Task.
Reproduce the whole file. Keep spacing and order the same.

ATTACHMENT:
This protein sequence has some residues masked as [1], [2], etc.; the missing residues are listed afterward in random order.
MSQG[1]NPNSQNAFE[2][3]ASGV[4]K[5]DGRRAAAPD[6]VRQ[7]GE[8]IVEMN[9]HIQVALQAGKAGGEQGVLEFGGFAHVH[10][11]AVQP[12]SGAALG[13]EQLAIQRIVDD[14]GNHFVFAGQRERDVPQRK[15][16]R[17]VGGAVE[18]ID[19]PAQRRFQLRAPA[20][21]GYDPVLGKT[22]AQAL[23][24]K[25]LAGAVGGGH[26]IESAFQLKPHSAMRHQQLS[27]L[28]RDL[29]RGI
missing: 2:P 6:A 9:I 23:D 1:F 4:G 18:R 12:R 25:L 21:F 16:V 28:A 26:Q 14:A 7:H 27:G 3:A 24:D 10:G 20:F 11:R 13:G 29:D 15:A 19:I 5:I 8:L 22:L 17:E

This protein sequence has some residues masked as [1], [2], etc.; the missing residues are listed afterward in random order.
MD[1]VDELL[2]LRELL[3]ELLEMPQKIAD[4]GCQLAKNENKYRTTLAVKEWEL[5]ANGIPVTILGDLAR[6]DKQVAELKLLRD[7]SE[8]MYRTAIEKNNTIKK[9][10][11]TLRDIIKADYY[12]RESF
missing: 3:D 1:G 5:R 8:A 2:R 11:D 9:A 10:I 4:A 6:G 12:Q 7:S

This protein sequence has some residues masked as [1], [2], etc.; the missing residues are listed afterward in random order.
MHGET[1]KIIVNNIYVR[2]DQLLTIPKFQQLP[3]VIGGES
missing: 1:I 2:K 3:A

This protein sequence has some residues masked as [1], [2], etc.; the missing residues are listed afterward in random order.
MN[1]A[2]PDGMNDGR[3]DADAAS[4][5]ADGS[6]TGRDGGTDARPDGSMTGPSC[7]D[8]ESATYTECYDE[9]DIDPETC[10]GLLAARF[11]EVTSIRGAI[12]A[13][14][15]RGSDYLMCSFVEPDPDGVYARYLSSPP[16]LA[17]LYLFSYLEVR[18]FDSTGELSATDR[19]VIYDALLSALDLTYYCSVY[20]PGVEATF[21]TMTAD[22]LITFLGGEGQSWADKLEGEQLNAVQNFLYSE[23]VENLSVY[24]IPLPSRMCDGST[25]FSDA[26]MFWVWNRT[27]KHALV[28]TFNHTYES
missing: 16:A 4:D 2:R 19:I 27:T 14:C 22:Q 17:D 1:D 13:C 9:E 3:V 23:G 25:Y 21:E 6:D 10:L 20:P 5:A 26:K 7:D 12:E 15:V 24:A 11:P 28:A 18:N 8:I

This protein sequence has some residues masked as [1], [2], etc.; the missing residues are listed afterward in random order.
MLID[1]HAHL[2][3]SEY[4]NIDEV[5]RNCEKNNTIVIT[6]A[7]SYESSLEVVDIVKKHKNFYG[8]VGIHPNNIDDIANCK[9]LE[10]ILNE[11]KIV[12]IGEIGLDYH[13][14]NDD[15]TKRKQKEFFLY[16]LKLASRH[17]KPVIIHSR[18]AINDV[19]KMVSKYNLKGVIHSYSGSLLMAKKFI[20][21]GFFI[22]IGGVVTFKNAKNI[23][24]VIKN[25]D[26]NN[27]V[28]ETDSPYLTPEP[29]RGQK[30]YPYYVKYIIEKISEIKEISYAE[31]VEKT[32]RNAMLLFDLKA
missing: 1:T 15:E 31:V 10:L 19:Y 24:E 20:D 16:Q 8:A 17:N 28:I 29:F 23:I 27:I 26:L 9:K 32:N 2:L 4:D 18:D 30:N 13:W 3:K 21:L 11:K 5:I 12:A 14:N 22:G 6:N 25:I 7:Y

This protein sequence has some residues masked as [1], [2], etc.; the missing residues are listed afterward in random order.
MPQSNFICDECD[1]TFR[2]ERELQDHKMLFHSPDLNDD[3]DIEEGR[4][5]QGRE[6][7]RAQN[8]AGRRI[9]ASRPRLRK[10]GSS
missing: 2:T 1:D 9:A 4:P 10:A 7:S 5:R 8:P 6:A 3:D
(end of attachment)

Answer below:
This protein sequence has some residues masked as [1], [2], etc.; the missing residues are listed afterward in random order.
MSQG[1]NPNSQNAFE[2][3]ASGV[4]K[5]DGRRAAAPD[6]VRQ[7]GE[8]IVEMN[9]HIQVALQAGKAGGEQGVLEFGGFAHVH[10][11]AVQP[12]SGAALG[13]EQLAIQRIVDD[14]GNHFVFAGQRERDVPQRK[15][16]R[17]VGGAVE[18]ID[19]PAQRRFQLRAPA[20][21]GYDPVLGKT[22]AQAL[23][24]K[25]LAGAVGGGH[26]IESAFQLKPHSAMRHQQLS[27]L[28]RDL[29]RGI
missing: 2:P 6:A 9:I 23:D 1:F 4:G 18:R 12:R 25:L 21:F 16:V 28:A 26:Q 14:A 7:H 27:G 3:A 24:D 10:G 20:F 11:R 13:G 29:D 15:A 19:I 5:I 8:L 22:L 17:E

This protein sequence has some residues masked as [1], [2], etc.; the missing residues are listed afterward in random order.
MD[1]VDELL[2]LRELL[3]ELLEMPQKIAD[4]GCQLAKNENKYRTTLAVKEWEL[5]ANGIPVTILGDLAR[6]DKQVAELKLLRD[7]SE[8]MYRTAIEKNNTIKK[9][10][11]TLRDIIKADYY[12]RESF
missing: 3:D 1:G 5:R 8:A 2:R 11:D 9:A 10:I 4:A 6:G 12:Q 7:S

This protein sequence has some residues masked as [1], [2], etc.; the missing residues are listed afterward in random order.
MHGET[1]KIIVNNIYVR[2]DQLLTIPKFQQLP[3]VIGGES
missing: 1:I 2:K 3:A

This protein sequence has some residues masked as [1], [2], etc.; the missing residues are listed afterward in random order.
MN[1]A[2]PDGMNDGR[3]DADAAS[4][5]ADGS[6]TGRDGGTDARPDGSMTGPSC[7]D[8]ESATYTECYDE[9]DIDPETC[10]GLLAARF[11]EVTSIRGAI[12]A[13][14][15]RGSDYLMCSFVEPDPDGVYARYLSSPP[16]LA[17]LYLFSYLEVR[18]FDSTGELSATDR[19]VIYDALLSALDLTYYCSVY[20]PGVEATF[21]TMTAD[22]LITFLGGEGQSWADKLEGEQLNAVQNFLYSE[23]VENLSVY[24]IPLPSRMCDGST[25]FSDA[26]MFWVWNRT[27]KHALV[28]TFNHTYES
missing: 16:A 4:D 2:R 19:I 27:T 14:C 22:Q 17:D 1:D 13:C 9:E 3:V 23:G 25:Y 21:E 6:D 10:L 20:P 5:A 26:K 7:D 12:E 15:V 24:A 11:P 28:A 18:N 8:I

This protein sequence has some residues masked as [1], [2], etc.; the missing residues are listed afterward in random order.
MLID[1]HAHL[2][3]SEY[4]NIDEV[5]RNCEKNNTIVIT[6]A[7]SYESSLEVVDIVKKHKNFYG[8]VGIHPNNIDDIANCK[9]LE[10]ILNE[11]KIV[12]IGEIGLDYH[13][14]NDD[15]TKRKQKEFFLY[16]LKLASRH[17]KPVIIHSR[18]AINDV[19]KMVSKYNLKGVIHSYSGSLLMAKKFI[20][21]GFFI[22]IGGVVTFKNAKNI[23][24]VIKN[25]D[26]NN[27]V[28]ETDSPYLTPEP[29]RGQK[30]YPYYVKYIIEKISEIKEISYAE[31]VEKT[32]RNAMLLFDLKA
missing: 1:T 15:E 31:V 10:L 19:Y 24:E 20:D 16:Q 8:A 17:N 28:I 29:F 23:I 27:I 26:L 9:K 32:N 2:L 4:D 18:D 30:N 13:W 3:K 21:L 11:K 5:I 12:A 14:N 22:G 6:N 25:I 7:Y

This protein sequence has some residues masked as [1], [2], etc.; the missing residues are listed afterward in random order.
MPQSNFICDECD[1]TFR[2]ERELQDHKMLFHSPDLNDD[3]DIEEGR[4][5]QGRE[6][7]RAQN[8]AGRRI[9]ASRPRLRK[10]GSS
missing: 2:T 1:D 9:A 4:P 10:A 7:S 5:R 8:P 6:A 3:D